While Revenue Growth YOY has been strong,
the real story has been YOY growth in Operating Income.
Those are beautiful numbers. It’s clear that in the past few years the company has turned on the profit machine.
For many years, Amazon (and Bezos) trumpeted their focus on revenue growth. The mantra was “we are reinvesting all of our profits in growth.” This is the same thing most startups say (and most VCs push for) as growth compounds rapidly if you can keep the growth
Amy and I are proud executive producers of the upcoming movie Pioneer In Skirts. It has been part of our activity supporting independent documentaries about gender diversity, especially in science and tech.
Amy and I love to read. Growing up, one of my favorite places in the world was the hammock in our backyard with a book. As an adult, one of my favorite places is our living room, on my couch, with Amy on her couch, and the dogs laying on the floor between us, while we read.
I also love DonorsChoose. Whenever I’ve had a crummy day, I often go online and fund a project or two.
I had a lot of fun at the Silicon Flatirons #GiveFirst conference last week and the smaller academic colloquium session the next day. It was a challenging topic, as we are simply exploring the idea of GiveFirst, how it works, and putting some scaffolding on the overall concept, both practically and intellectually.
Brad Bernthal, who spearheaded the two-day effort, led off with a short overview. Scott Peppet then interviewed me and Sam Zell as a kickoff to the event.
My fireside chat with Sam Zell starts at 14:00. While we come at things with different styles and experiences, when I watched it again to reflect on it, I found some really interesting overlaps and new ideas that hadn’t occurred to me.
If GiveFirst is a construct that is interesting to you, I encourage you to spend some time soaking in this video. When my book about it comes out in 2019,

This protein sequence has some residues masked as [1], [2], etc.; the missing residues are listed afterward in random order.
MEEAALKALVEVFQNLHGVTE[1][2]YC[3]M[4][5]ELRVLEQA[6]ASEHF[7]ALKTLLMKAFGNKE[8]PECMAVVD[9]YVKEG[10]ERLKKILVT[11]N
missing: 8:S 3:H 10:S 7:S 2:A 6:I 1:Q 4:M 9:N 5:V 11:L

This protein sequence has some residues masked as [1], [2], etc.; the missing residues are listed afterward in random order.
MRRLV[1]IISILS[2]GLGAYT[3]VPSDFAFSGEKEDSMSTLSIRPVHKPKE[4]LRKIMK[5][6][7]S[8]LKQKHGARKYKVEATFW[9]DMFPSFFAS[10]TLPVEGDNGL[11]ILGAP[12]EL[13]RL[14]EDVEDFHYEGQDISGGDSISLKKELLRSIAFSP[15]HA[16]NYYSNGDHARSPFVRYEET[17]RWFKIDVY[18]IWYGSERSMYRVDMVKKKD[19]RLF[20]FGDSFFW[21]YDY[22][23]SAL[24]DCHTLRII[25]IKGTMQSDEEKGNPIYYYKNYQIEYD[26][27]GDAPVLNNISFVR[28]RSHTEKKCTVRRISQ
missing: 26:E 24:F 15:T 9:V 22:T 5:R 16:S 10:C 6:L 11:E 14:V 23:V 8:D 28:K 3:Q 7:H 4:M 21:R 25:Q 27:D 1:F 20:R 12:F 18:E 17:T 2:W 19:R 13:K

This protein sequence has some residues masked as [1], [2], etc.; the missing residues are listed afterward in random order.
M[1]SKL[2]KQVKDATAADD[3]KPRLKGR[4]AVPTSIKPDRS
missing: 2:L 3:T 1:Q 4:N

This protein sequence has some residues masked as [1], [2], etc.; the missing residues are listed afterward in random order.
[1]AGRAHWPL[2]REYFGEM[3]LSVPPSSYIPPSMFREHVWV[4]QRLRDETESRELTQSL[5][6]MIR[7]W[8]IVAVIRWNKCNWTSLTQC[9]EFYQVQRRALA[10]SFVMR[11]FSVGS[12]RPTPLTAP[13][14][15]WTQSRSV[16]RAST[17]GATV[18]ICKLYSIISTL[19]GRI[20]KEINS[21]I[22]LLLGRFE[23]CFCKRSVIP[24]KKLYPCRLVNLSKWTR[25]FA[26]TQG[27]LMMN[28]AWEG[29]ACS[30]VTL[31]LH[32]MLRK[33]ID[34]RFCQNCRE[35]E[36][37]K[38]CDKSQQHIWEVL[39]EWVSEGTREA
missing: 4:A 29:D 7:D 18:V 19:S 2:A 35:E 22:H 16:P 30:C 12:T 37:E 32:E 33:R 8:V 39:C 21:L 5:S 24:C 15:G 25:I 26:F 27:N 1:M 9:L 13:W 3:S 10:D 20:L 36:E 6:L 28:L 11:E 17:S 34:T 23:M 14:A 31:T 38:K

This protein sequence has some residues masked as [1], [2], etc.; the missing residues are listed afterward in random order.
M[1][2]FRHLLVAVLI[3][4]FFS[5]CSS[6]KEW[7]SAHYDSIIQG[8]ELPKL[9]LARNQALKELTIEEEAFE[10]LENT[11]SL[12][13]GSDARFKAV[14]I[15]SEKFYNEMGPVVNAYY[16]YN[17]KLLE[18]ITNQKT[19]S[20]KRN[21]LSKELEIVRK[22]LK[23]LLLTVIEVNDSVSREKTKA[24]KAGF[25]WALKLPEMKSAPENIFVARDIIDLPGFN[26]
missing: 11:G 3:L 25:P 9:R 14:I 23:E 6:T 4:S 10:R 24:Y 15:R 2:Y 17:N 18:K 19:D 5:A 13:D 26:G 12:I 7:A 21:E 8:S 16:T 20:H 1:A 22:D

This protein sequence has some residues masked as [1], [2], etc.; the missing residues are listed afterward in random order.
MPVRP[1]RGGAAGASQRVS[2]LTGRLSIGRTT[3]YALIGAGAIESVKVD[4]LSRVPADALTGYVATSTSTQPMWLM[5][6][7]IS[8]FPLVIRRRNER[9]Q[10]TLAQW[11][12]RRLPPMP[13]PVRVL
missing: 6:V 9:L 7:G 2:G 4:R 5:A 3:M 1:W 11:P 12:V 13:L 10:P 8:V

It’s 2018. I’m still an incredibly heavy email user. It’s the primary tool in my workflow and has been since the early 1990s. I’ve tried a lot of different things over the years, but always come back to email.
I’ve been a Gmail user for almost a decade. While I’ve tried client-side apps, Gmail in Chrome has been the only thing that has stuck for me. I’ve also tried many of the iOS email apps and always end up back at Gmail for iOS.
An increasing number of people in my world have been using Superhuman so I decided to give it a try. I was skeptical that it would capture my attention beyond a day. Two weeks later it is, in fact, superhuman. I’m using the Chrome app and the iOS app as my primary email clients.
I was really tired this weekend (from the week) and didn’t feel like doing anything other than laying on the couch near Amy and reading. She was also tired, as she spent the week in Wellesley at a board meeting and a bunch of other Wellesley related stuff, so even though the Boulder weather was magnificent, we stayed home other than a quick trip to Boulder to get our eyes checked and have sushi with some friends. Oh, and took really long naps both afternoons.
By Sunday night I was tired of reading (but Amy wasn’t) so I went downstairs and watched Finding Traction, the documentary about Nikki Kimball’s monstrous performance on the 273 mile Long Trail in Vermont. While I’m limited to running marathons, I find inspiration from watching ultras …
The book list started with me finishing a book I’d started earlier in the week. I read mostly on
I got an email this morning from a close friend who asked how I reconcile a particular issue around the concept of #GiveFirst. Following is the setup from the email I got.
“I was thinking of you yesterday. I recently met with someone in town who was looking to connect. I took the meeting because, well, I always take such meetings. I’m just wired that way and you never know what good things can come from such random meetings.
So I love doing them. But yesterday the person I met with showed up with an agenda and, at the top of his list was “GiveFirst to <my organization> and <me>.” He had an agenda…he had an ask of me…but he wanted to “give first” by asking me how he could help me.
I think he misunderstands the mindset. And I think he’s not the only one. By opening up